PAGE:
Splash: Roundabout Trip To Shutterstock

Posted on 12/7/2016 by Jim Pickerell | Printable Version | Comments (1)

According to a document filed with Companies House in the U.K. (see here) it appears that Rex Features Limited (owned by Shutterstock) lent Silverhub Media the money necessary to purchase Splash. In return Rex Features has received very extensive control over the activities of Silverhub with regard to certain unspecified assets.

The amount of the loan is not specified and it is unclear if loans from Shutterstock are Silverhub’s primary, or only, source of funding.

About a month ago Shutterstock announced that it had signed an exclusive deal to distribute all of Silverhub’s material from Action Press and The Picture Library. Shutterstock acquired Rex Features at the beginning of 2015 and since then has been trying to expand its reach on the editorial side of the business.

There are rumors that Gary Shenk, CEO of The Branded Entertainment Network, (formerly Corbis), wanted Splash to go to Shutterstock as a way of frustrating the plans of Kevin Smith who started The Mega Agency recently. Smith founded Splash and sold it to Corbis in 2011. Later, Smith and some key management staff left Corbis. Industry sources believe that Splash revenue began to decline as a result of Smith’s departure and this didn’t make Shenk happy.

In January 2016 the bulk of Corbis was sold to Visual China Group in a deal that turned over all content acquisition, as well as sales outside of China, to Getty Images.

At the time the Corbis Entertainment business was retained by Corbis and rebranded the
Branded Entertainment Network (BEN). Splash was included in this deal. Indications at that time were that Gary Shenk, CEO of Corbis and BEN, wanted to continue operating the editorial business. However, now, less than a year later, Splash is effectively part of Shutterstock (via Rex and Silverhub).

Since Shutterstock gets “exclusive worldwide” rights to the Silverhub collection it would appear that Silverhub will not be making any direct sales to customers, or through other distributors.
Silverhub’s role in this arrangement is unclear, but it may be little more than to collect images from creators.

Clearly, Silverhub’s management team has a lot more experience and credibility on the editorial side of the business than anyone on the Shutterstock team.

It is unclear why Shutterstock didn’t purchase Splash directly from BEN rather than go through this convoluted process.


In this arrangement it is also unclear how royalty splits to the photographers might be calculated. Since Shutterstock has “exclusive worldwide” rights to the content it is assumed that all dealings with customers will be negotiated by Shutterstock and all payments will go to Shutterstock initially. Presumably, Shutterstock takes a percentage off the top and remits the balance to Silverhub. Silverhub will then deduct the percentage share, it has negotiated with the photographer and pay the photographer the remaining portion.

If Splash, Action Press and The Picture Library continue to be operated as separate companies there may be additional cuts if these three operations are paid a percentage of what Silverhub receives. In that case the managers of Splash, Action Press or The Picture Library will pay a royalty share to the image creators based on the amount they actually receive from Silverhub.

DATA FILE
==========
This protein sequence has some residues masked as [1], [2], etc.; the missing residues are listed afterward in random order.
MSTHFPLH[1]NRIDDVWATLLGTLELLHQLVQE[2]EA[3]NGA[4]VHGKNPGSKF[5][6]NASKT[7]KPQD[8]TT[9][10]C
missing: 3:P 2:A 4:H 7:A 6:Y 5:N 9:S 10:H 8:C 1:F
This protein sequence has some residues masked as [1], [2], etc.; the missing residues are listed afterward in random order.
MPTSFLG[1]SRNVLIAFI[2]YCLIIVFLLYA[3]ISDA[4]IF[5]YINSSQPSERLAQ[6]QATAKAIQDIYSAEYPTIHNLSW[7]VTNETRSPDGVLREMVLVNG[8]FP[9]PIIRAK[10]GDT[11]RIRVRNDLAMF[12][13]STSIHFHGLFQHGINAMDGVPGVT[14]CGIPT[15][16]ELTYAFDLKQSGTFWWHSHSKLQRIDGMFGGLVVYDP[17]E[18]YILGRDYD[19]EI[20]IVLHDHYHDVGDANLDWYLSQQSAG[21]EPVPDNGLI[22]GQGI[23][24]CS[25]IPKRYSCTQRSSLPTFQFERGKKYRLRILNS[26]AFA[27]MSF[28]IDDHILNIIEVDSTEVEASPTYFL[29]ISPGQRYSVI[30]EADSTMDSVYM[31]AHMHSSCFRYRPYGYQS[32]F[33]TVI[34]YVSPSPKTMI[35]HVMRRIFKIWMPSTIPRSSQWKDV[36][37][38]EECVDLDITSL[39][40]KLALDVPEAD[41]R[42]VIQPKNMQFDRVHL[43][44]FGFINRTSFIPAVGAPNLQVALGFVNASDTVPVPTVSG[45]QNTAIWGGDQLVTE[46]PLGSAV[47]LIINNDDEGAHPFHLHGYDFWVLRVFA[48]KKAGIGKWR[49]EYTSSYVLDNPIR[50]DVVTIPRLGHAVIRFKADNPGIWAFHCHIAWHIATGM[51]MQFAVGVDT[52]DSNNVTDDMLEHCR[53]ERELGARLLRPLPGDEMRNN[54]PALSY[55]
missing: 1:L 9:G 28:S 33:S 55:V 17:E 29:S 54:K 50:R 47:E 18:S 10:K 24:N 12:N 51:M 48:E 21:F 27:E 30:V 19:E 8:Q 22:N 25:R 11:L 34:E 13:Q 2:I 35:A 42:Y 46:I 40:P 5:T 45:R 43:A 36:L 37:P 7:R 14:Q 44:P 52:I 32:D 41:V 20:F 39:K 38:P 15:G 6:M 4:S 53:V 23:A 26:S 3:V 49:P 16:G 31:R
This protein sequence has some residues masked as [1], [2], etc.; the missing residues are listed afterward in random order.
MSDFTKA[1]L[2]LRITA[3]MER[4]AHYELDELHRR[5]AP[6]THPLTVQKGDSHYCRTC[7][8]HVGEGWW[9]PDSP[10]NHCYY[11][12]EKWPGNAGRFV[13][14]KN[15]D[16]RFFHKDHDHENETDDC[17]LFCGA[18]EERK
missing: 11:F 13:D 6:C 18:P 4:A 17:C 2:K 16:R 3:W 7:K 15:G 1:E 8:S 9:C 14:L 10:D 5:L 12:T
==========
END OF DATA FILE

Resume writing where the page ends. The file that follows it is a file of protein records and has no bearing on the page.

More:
Here’s how the numbers might work. Shutterstock tells investors that they retain 70% of monies collected and pay out 30% to the creator, in this case Silverhub. Silverhub may pay out 50% of what it receives so on a $100 sale, Silverhub receives $30 from Shutterstock and pays out $15 to the creator. If there is a fourth cut and the creator receives 50% of what Splash, Action Press or The Picture Library receives then the creator would receive $7.50 from a $100 sale.

On the other hand, all this may be moot. I’m told that a significant portions of the images Splash represents are paparazzi photos of high profile athletes, entertainers, politicians and other celebrities. In this segment of the industry it is standard for the image creator to negotiate a flat fee with the picture editor at the the time the images are presented. At that point the photographer gets his money and knows exactly how much he will receive for his efforts. If this is the way all the photographers are paid, then the whole royalty concept is irrelevant.

Copyright © 2016 Jim Pickerell. The above article may not be copied, reproduced, excerpted or distributed in any manner without written permission from the author. All requests should be submitted to Selling Stock at 10319 Westlake Drive, Suite 162, Bethesda, MD 20817, phone 301-461-7627, e-mail: wvz@fpcubgbf.pbz

Jim Pickerell is founder of www.selling-stock.com, an online newsletter that publishes daily. He is also available for personal telephone consultations on pricing and other matters related to stock photography. He occasionally acts as an expert witness on matters related to stock photography. For his current curriculum vitae go to: http://www.jimpickerell.com/Curriculum-Vitae.aspx.  


  • Paul Melcher Posted Dec 8, 2016
    Shutterstock did not want to purchase Splash directly from BEN because Splash deals in hard core paparazzi images ( the behind the bushes kind). That would have come in direct conflict with Shutterstock's official coverage of celebrities. It would have upset agents and publicists. With this arrangement, they can claim that they are not responsible for the scandalous images, just licensing them from a "third party". Silver Hub is a front.

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